• In the presence of nonspherical innovations, GLS produces efficient estimates relative to OLS, and consistent coefficient covariances, conditional on the innovations covariance. The degree to which fgls maintains these properties depends on the accuracy of both the model and estimation of the innovations covariance.

• Rather than estimate FGLS estimates the usual way, fgls uses methods that are faster and more stable, and are applicable to rank-deficient cases.

• Traditional FGLS methods, such as the Cochrane-Orcutt procedure, use low-order, autoregressive models. These methods, however, estimate parameters in the innovations covariance matrix using OLS, where fgls uses maximum likelihood estimation (MLE) .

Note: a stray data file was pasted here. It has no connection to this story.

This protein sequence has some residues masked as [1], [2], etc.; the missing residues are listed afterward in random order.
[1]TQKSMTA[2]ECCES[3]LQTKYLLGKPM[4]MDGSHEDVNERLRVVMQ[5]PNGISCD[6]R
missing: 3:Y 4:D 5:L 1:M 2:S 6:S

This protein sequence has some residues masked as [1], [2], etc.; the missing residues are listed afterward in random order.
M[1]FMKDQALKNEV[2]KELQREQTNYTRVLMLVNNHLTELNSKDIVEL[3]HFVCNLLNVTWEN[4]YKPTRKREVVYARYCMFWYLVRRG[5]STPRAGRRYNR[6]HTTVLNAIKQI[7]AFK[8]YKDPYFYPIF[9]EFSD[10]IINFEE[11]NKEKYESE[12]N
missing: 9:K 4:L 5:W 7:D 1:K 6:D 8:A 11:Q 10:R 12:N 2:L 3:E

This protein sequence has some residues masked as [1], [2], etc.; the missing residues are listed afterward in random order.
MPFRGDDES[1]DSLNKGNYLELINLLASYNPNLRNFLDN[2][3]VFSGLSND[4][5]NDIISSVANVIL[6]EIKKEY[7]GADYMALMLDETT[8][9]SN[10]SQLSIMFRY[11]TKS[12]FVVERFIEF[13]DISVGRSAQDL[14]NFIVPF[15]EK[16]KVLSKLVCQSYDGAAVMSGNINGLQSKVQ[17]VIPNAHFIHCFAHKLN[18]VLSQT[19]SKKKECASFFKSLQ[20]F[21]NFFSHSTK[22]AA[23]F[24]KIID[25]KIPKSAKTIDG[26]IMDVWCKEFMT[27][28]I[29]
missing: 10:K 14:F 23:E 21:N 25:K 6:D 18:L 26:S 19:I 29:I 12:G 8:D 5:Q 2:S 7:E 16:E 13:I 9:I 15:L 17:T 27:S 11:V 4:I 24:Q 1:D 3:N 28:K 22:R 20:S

Cribari-Neto, F. "Asymptotic Inference Under Heteroskedasticity of Unknown Form." Computational Statistics & Data Analysis. Vol. 45, 2004, pp. 215–233.

 Hamilton, J. D. Time Series Analysis. Princeton, NJ: Princeton University Press, 1994.

 Judge, G. G., W. E. Griffiths, R. C. Hill, H. Lutkepohl, and T. C. Lee. The Theory and Practice of Econometrics. New York, NY: John Wiley & Sons, Inc., 1985.

 Kutner, M. H., C. J. Nachtsheim, J. Neter, and W. Li. Applied Linear Statistical Models. 5th ed. New York: McGraw-Hill/Irwin, 2005.

 MacKinnon, J. G., and H. White. "Some Heteroskedasticity-Consistent Covariance Matrix Estimators with Improved Finite Sample Properties." Journal of Econometrics. Vol. 29, 1985, pp. 305–325.

 White, H. "A Heteroskedasticity-Consistent Covariance Matrix and a Direct Test for Heteroskedasticity." Econometrica. Vol. 48, 1980, pp. 817–838.